Finance minister Arun Jaitley on Wednesday defended the government’s intent behind taxing employee provident fund withdrawals even as the BJP’s allies and rivals raised the pitch for a rollback.
The budget proposed that 40% of an individual’s accumulated corpus in the employees’ provident fund (EPF) and the National Pension System schemes would not be taxed at the time of withdrawal. This effectively meant that the remaining 60% of the corpus was taxable.
Jaitley said at an event organised by Rajya Sabha TV that the government’s intent “was not to raise some revenue from this” but it wanted to “incentivise for a pensioned society”.
However, he said he was considering all the demands and would spell out the decision when he replied to the debate on the budget in Parliament.
Allies Shiv Sena, Akali Dal and TDP “conveyed” their message of disappointment to the BJP brass. “We had reservations about the budget proposal to slap tax, albeit partially, on provident funds. We had raised it at the appropriate platform,” Anandrao Adsul, the Shiv Sena’s chief whip in the Lok Sabha, told HT.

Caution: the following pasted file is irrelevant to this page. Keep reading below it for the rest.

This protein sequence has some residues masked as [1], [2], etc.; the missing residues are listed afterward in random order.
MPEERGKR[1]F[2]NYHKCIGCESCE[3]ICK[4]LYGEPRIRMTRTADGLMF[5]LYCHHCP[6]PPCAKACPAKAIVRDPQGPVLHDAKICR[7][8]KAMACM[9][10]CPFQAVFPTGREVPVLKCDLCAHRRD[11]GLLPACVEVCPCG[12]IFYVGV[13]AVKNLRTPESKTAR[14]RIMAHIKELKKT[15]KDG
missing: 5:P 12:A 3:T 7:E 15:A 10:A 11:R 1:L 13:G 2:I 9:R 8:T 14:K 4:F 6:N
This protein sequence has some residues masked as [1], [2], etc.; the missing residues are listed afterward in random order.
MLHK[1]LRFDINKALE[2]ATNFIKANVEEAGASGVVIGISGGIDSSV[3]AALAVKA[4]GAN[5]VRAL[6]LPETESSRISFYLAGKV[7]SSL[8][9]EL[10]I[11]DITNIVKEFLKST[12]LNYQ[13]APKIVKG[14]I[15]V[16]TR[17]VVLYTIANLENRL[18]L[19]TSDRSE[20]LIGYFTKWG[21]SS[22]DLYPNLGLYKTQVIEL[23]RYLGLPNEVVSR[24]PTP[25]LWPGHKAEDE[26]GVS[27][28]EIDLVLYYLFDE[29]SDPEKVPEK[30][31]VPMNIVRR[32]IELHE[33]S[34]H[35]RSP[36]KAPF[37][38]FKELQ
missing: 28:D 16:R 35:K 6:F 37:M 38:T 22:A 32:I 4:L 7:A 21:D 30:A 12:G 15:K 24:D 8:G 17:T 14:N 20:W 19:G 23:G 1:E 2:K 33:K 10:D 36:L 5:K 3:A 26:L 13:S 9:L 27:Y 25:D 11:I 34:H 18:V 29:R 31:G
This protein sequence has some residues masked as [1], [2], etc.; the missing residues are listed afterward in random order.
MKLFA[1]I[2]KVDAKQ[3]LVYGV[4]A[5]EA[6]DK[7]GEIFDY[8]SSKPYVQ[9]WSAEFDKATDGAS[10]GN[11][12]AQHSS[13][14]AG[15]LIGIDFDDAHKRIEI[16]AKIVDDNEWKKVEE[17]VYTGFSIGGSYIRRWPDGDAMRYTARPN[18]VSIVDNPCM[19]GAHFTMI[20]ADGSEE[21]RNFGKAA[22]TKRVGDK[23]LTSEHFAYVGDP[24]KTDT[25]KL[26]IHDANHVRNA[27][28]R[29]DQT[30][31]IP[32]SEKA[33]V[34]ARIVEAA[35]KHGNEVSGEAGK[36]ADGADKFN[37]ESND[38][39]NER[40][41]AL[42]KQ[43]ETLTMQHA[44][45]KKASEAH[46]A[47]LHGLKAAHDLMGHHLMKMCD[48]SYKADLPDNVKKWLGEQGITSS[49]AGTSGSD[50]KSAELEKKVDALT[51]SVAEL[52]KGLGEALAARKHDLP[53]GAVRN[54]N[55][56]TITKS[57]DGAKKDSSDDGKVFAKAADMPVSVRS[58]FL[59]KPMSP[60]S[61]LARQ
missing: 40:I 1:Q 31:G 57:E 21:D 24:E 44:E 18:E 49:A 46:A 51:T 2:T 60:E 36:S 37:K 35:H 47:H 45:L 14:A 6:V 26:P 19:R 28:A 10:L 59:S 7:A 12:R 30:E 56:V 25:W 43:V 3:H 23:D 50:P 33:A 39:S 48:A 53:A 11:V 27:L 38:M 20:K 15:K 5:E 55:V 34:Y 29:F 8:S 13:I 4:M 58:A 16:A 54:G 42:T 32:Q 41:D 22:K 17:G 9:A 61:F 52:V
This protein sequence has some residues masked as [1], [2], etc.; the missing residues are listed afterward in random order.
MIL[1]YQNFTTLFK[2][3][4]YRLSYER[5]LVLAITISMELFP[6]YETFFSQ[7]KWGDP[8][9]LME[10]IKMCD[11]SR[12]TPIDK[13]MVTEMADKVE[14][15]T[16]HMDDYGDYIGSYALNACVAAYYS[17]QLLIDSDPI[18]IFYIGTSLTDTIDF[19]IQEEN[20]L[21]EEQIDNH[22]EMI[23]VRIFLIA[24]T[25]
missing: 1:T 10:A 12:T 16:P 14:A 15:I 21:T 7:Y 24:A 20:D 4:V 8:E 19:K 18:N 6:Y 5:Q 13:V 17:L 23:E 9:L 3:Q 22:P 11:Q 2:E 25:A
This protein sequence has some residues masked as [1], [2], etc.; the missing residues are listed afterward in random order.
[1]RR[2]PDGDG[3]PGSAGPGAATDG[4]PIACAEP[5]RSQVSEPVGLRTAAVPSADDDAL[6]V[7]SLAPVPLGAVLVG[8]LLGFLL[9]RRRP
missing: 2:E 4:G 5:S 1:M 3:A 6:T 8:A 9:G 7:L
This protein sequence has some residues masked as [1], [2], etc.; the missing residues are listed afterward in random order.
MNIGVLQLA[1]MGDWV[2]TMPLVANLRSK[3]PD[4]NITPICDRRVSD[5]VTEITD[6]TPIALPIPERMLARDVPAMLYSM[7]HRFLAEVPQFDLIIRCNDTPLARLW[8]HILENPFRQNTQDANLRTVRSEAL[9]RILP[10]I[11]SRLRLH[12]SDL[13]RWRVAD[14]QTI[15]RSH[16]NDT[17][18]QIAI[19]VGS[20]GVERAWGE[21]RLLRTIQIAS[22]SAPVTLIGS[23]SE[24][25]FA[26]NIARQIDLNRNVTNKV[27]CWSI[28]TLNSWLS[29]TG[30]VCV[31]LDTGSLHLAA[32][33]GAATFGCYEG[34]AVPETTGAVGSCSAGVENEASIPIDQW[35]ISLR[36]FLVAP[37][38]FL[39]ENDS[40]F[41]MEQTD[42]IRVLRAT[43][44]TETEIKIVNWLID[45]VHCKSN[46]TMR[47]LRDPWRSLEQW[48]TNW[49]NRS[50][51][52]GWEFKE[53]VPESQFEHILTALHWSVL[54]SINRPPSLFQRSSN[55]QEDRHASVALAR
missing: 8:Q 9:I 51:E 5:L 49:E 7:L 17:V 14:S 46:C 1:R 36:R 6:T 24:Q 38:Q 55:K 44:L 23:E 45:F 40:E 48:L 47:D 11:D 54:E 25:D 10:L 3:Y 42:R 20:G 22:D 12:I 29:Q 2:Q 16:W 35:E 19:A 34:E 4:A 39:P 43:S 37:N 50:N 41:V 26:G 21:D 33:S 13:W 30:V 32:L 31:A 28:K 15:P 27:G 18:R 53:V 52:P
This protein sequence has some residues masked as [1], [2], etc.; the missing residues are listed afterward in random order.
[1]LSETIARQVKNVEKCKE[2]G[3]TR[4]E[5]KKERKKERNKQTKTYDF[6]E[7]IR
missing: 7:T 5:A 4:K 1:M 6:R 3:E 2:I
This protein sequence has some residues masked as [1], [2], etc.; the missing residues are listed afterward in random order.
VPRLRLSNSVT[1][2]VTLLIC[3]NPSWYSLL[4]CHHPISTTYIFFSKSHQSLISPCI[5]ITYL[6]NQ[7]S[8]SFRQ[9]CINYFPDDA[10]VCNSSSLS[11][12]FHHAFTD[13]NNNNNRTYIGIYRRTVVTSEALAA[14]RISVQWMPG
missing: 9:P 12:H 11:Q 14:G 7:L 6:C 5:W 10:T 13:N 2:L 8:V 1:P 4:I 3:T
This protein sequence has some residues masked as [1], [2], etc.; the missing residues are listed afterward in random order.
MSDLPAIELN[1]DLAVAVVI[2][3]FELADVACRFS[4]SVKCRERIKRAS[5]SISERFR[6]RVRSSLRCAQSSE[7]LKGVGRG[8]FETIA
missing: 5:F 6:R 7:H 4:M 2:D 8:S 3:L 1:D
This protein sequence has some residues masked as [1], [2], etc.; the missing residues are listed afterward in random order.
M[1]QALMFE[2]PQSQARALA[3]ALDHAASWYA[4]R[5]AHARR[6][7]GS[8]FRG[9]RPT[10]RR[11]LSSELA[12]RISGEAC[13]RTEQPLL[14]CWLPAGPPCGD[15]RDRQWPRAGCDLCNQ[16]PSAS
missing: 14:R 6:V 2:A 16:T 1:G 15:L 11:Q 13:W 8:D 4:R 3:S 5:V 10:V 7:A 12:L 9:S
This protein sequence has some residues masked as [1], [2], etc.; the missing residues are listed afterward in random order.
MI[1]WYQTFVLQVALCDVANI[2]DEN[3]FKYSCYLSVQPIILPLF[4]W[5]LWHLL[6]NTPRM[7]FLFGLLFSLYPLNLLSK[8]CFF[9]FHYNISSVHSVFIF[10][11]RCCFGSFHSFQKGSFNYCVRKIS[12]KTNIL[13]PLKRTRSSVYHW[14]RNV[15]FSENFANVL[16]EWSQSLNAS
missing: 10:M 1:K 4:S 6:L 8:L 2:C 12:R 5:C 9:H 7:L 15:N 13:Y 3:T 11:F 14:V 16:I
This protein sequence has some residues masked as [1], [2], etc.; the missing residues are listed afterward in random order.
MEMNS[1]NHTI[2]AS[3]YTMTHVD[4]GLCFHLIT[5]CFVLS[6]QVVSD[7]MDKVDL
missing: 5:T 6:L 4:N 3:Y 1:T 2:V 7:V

Within the Sangh Parivar too, there was disquiet. The RSS-affiliated Bharatiya Mazdoor Sangh threatened to escalate its protest. It dubbed the proposed EPF tax as “double taxation” as the gross salary of a salaried individual would already have been taxed.
“We are in discussion with stakeholders. There are many stakeholders. Now I cannot reveal many things. Our government is considering all options,” labour minister Bandaru Dattatreya told the Rajya Sabha. “We are in touch with the ministry of finance. Government will also consider these issues. Up to now I can say this.”
Tapan Kumar Sen of CPI-M took objection to the minister’s claim, saying Dattatreya had not been consulted despite being a key stakeholder. AIADMK MP V Maitreyan said the government decision was “anti-working class”.
Naveen Patnaik’s BJD, otherwise supportive of the government, was opposed to the proposal. “We heard there would be a partial rollback of the tax proposals on PF. But we want a full rollback. There should not be any tax on the PF money of the common man,” the BJD’s Lok Sabha leader Bhartruhari Mahtab told HT.
The move that could impact seven million private sector employees triggered howls of protest from subscribers and labour unions that termed it anti-worker. At present, withdrawal from the EPF is entirely tax-free.
The government on Tuesday moved into damage control mode, hinting that it was open to modifying the rule to tax only the interest earned on 60% of the EPF contributions made after April 1, 2016.
“We have received representations today from various sections suggesting that if the amount of 60% of corpus is not invested in annuity products, the tax should be levied only on accumulated returns on the corpus and not on the contributed amount,” the finance ministry said on Tuesday.